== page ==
Butler County has long been one of the most consistently Republican counties in Pennsylvania. The last Democratic presidential candidate to win it was Lyndon B. Johnson in 1964, when he won a national landslide and carried all but four counties in the state. In the 2000 U.S. presidential election, Republican George W. Bush received 62%, while Democrat Al Gore received 35%. In the 2004 U.S. presidential election, the county was carried by Republican George W. Bush 64% to Democrat John Kerry 35%. In the 2008 U.S. presidential election, the county was carried by Republican John McCain 63% to Democrat Barack Obama 35%. Additionally, John McCain carried every Western Pennsylvania county except for Allegheny County and Erie County, in sharp contrast to previous years, like 2004, in which Democratic candidate John Kerry carried 5 counties in Western Pennsylvania.
As of November 1, 2021, there are 134,746 registered voters in Butler County.
In 2008, Pennsylvania School Districts were ranked by the Pittsburgh Business Times. The ranking was based on student academic performance as demonstrated in 3 years of PSSA results.
The Butler County Federated Library System (additionally known as the Library System of Butler County) includes the ten listed libraries. Each library is managed by its own Board of Directors. The majority of the funding for these libraries comes from state grants, user fines and donations with additional financial contributions from Butler County. The first Butler library originated in 1894 with the Literary Society of Butler in what is now known as the Little Red Schoolhouse. The Butler Area Public Library, built in 1921, was the last Carnegie library built in Pennsylvania. In the intervening 27 years the library was independently operated. From 1921 to 1941 the library quadrupled the number of patrons served. In 1987 the County Commissioners, through a resolution, founded the Butler County Federated Library System.
There are 2 Pennsylvania state parks in Butler County.
Before the glacier dam. Slippery Rock and Muddy creeks flowed north while extinct McConnells Run flowed south. The glacier dammed Lake Prouty on the edge of the drainage divide. Eventually Lake Pouty spilled over and rushed to the south, carving Slippery Rock Creek Gorge. Lakes Watts and Edmund drained into the gorge, digging it deeper and making Slippery Rock and Muddy creeks flow south. Areas of the 400-foot (120 m) deep Slippery Rock Gorge may be seen at nearby McConnells Mill State Park.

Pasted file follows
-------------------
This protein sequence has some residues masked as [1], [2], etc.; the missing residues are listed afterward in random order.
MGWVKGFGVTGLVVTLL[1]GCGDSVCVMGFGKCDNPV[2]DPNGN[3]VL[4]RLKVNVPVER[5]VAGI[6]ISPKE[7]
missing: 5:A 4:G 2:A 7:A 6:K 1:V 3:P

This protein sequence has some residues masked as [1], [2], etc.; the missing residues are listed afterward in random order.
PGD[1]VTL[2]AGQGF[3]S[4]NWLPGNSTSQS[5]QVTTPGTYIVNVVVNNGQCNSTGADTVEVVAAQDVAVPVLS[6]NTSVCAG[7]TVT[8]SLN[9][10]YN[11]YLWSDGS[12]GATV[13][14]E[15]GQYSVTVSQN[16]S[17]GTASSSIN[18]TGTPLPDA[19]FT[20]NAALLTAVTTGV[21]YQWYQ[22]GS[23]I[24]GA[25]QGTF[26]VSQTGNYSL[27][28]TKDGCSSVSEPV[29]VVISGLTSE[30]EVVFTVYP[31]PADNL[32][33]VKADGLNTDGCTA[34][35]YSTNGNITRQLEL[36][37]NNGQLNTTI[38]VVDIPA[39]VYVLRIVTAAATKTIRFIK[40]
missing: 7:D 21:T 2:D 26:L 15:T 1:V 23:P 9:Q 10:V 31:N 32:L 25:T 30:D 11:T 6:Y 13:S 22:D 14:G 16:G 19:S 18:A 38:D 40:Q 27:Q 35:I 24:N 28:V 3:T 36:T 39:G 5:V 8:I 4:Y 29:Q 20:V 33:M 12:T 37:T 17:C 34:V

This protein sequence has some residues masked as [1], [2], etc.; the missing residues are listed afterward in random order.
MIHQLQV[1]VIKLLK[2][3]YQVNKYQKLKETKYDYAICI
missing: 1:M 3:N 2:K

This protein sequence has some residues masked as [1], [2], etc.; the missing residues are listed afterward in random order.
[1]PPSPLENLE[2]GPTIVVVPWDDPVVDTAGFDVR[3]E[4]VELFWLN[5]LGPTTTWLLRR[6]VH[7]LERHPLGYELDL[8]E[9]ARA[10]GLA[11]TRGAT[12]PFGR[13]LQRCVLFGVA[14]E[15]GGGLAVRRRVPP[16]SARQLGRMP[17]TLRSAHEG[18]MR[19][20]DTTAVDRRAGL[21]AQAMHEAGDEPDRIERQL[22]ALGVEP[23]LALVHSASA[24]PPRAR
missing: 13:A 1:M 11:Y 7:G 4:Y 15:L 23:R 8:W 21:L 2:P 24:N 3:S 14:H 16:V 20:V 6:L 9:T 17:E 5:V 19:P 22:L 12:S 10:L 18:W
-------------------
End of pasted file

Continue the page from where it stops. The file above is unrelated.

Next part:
The glacier created a landscape of rolling hills topped with hardwood trees and swamps in the valley bottoms. Moraines containing gravel, sand and clay were draped upon the landscape and silt was left on the extinct lake bottoms. Reference to: http://www.dcnr.state.pa.us/stateParks/parks/moraine/moraine_history.aspx
Under Pennsylvania law, there are four types of incorporated municipalities: cities, boroughs, townships, and, in at most two cases, towns. The following cities, boroughs and townships are located in Butler County:
Census-designated places are geographical areas designated by the U.S. Census Bureau for the purposes of compiling demographic data. They are not actual jurisdictions under Pennsylvania law. Other unincorporated communities, such as villages, may be listed here as well.
Several of these communities, most notably Renfrew, Lyndora, Herman, Sarver, Cabot, Boyers, and Forestville, have post offices and zip codes, but aren't officially incorporated under Pennsylvania law, and exist entirely within townships.
The population ranking of the following table is based on the 2010 census of Butler County.
† county seat
|Rank||City/Town/etc.||Municipal type||Population (2010 Census)|
|2||Fernway (former CDP)||CDP||12,414|
|8||Fox Run (former CDP)||CDP||3,282|
|12||Slippery Rock University||CDP||1,898|
|23||Lake Arthur Estates||CDP||594|
See also: List of films shot in Pittsburgh
Butler County has often been used as a setting for films shot in the North Pittsburgh area. Such films include:
Films set in Butler County, but not necessarily filmed there.
Novels set in Butler County.
Benjamin's Field, a trilogy by local author J. J. Knights